This is how the paradox, how the dialectics of existence works: if you are ready to die, this very readiness makes you undying; but if you are not ready to die, this very unreadiness, this overattachment and lust for living, makes you a dying phenomenon.
When we assume any attitude, we always reach the opposite. This is the deep dialectics of existence. The expected never comes; the longed-for is never achieved; the desire is never fulfilled.
The more you desire it, the more you lose it. Whatever the dimension may be, it makes no difference; the law remains the same. If you ask too much of anything, by the very asking you lose it.
If someone asks for love he will not get love, because the very asking makes him unlovely, ugly; the very fact of asking becomes the barrier. No one can love you if you are asking for love. No one can love you. You can be loved only when there is no asking; the very fact of not asking makes you beautiful, makes you relaxed.
It is just like when you close your fist and you lose the air that was in the open fist. In an open fist all the air is there, but the moment you close your fist, in the very closing you are losing the air. You may think that when you have closed your fist you will have possessed the air, but the moment you try to possess it you lose it. With an open fist all the air is there and you are the master. With a closed fist you are the loser: you have lost everything; you have no air in your hand at all.
And the more closed the fist, the less is the possibility of air being there. But this is how the mind works, this is the absurdity of the mind; if you feel that the air is not there, you close your fist even more. Logic says, “Close it better; you have lost all the air. You have lost it because you did not close your fist so well. You have not really closed your fist as you should; somewhere you are at fault. You have closed your fist wrong; that is why air has escaped. So close it more, close it more,”
and in the very closing you are losing. But this is how it happens.
If I love someone, I become possessive; I begin to close in. The more I close in, the more love is lost. The mind says, “Arrange to be even closer,” and it makes more arrangements, but somewhere there is a leakage. That is why love is being lost. The more I close in, the more I lose. Only with an open hand can love be possessed; only with an open hand, only with a nonclosing mind, can love become a flowering. And this happens with everything.
If you love life too much, you become closed; you become like a dead person even while you are alive. So a person who is filled with lust for life is a dead person; he is already dead, just a corpse.
The more he feels to be just a corpse, the more he yearns to be alive – but he does not know the dialectics. The very longing is poisonous. A person who does not long for life at all – a person like Buddha, with no lust for life – lives ardently. He flowers into aliveness perfectly, totally.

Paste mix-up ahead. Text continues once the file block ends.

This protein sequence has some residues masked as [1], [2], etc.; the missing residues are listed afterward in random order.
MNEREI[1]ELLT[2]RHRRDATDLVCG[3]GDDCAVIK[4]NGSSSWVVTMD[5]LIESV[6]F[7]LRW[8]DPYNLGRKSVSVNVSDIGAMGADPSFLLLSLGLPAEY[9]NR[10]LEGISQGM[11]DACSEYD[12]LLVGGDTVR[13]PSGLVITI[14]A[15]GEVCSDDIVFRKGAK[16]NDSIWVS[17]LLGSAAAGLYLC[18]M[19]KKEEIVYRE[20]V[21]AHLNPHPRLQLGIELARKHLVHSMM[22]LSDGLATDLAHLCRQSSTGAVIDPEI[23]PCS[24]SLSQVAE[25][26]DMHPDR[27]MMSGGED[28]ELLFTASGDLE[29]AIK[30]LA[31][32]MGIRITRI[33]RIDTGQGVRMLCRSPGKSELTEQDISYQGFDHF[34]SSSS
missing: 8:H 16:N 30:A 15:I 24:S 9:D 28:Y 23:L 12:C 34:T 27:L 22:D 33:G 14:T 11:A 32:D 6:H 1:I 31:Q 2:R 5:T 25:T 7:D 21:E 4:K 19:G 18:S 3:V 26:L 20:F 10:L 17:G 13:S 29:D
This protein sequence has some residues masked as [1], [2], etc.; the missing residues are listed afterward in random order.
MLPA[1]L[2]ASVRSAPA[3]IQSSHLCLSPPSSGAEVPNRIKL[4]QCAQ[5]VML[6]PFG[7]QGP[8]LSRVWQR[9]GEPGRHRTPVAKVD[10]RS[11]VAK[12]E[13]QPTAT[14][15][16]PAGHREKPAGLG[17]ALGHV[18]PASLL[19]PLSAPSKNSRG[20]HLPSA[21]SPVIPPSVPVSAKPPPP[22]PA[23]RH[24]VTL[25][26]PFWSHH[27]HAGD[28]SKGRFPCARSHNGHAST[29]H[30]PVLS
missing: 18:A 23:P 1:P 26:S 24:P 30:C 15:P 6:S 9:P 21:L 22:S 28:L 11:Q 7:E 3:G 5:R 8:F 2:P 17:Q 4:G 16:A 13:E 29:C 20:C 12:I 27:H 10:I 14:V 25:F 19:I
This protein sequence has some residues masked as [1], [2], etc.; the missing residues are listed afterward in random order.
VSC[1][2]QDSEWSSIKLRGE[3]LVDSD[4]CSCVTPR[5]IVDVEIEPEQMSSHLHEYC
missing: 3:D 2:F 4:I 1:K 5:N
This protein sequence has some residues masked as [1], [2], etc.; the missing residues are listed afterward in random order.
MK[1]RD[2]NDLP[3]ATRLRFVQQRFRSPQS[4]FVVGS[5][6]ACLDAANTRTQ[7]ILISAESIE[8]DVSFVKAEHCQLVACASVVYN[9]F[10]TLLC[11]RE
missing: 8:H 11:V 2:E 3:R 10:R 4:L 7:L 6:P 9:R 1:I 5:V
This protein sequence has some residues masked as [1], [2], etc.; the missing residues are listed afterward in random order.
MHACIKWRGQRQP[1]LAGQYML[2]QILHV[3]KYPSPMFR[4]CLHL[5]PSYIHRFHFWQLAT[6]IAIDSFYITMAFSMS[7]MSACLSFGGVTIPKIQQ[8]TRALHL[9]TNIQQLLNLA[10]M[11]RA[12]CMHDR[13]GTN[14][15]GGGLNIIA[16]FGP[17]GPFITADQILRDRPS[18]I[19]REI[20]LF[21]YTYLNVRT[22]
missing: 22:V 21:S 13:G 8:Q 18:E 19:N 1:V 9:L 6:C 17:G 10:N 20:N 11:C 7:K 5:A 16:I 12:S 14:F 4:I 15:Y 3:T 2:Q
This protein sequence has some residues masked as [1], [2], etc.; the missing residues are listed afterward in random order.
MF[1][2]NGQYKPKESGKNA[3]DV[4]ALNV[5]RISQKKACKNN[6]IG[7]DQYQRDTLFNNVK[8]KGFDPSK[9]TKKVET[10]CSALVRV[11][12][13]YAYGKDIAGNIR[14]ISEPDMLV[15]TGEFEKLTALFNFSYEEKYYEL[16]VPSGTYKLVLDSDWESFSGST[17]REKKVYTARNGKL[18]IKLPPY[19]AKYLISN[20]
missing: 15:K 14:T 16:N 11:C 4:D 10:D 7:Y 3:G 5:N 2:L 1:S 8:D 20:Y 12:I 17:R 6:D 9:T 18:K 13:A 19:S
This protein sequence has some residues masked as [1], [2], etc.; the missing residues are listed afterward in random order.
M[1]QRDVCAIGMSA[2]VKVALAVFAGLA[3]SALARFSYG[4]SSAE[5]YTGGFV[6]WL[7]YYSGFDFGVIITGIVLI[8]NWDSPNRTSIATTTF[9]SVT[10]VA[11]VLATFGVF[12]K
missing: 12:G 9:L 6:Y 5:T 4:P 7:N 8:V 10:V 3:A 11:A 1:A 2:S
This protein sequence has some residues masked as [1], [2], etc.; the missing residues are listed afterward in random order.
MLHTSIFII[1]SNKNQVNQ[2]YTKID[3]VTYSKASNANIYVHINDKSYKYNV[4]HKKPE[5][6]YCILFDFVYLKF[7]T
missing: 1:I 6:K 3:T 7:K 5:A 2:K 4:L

The day Buddha died someone said to him, “Now you are dying. We will be missing you so much, for ages and ages, for lives and lives.”
Buddha said, “But I died a long time ago. For forty years I have not been aware that I am alive. The day I achieved knowing, enlightenment, I died.”
But he was so alive! And he was really alive only after he “died.” The day he achieved inner enlightenment he died outwardly, but then he became very alive. Then he was so relaxed and so spontaneous. Then he was without fear – without fear of death.
Fear of death is the only fear. It may take any shape, but that is the basic fear. Once you are ready – once you have died – there is no fear. And only in a nonfearing existence can life come to its total flowering.
Even then, death comes; Buddha dies. But death happens only to us, not to him, because one who has passed death’s door has an eternal continuity, a timeless continuity.
So do not be concerned with life at all, not even your own life. And if you are not interested in life, then you cannot desire even death, because desire is life. If you become interested in, and desirous of, death, you are again desiring life – because you cannot desire death really. To desire death is an impossibility. How can you desire death? Desire itself means life.
So when I say, “Do not be interested in life too much,” I do not mean, “Be interested in death.” When I say, “Do not be interested in life,” then you become aware of a fact… which is death. But you cannot desire it; it is not a desire really.
When I talk about an open fist, it will be good to understand: you have to close your fist, but you do not have to open it. Opening is not an effort at all; you just do not close it, and it opens. Opening is not an effort; it is not something positive that has to be done. In fact, if you are making an effort to open your fist it will just be a closing in reverse. It may look like an opening, but it is simply the reverse of closing.
Real opening only means no closing – simply no closing; it is a negative phenomenon. If you are not closing your fist, then the fist is open. Now, even if it is closed it is open. The internal closing has dropped, so even if it is closed now – half-closed or whatever – it is open, because the internal closing is not there.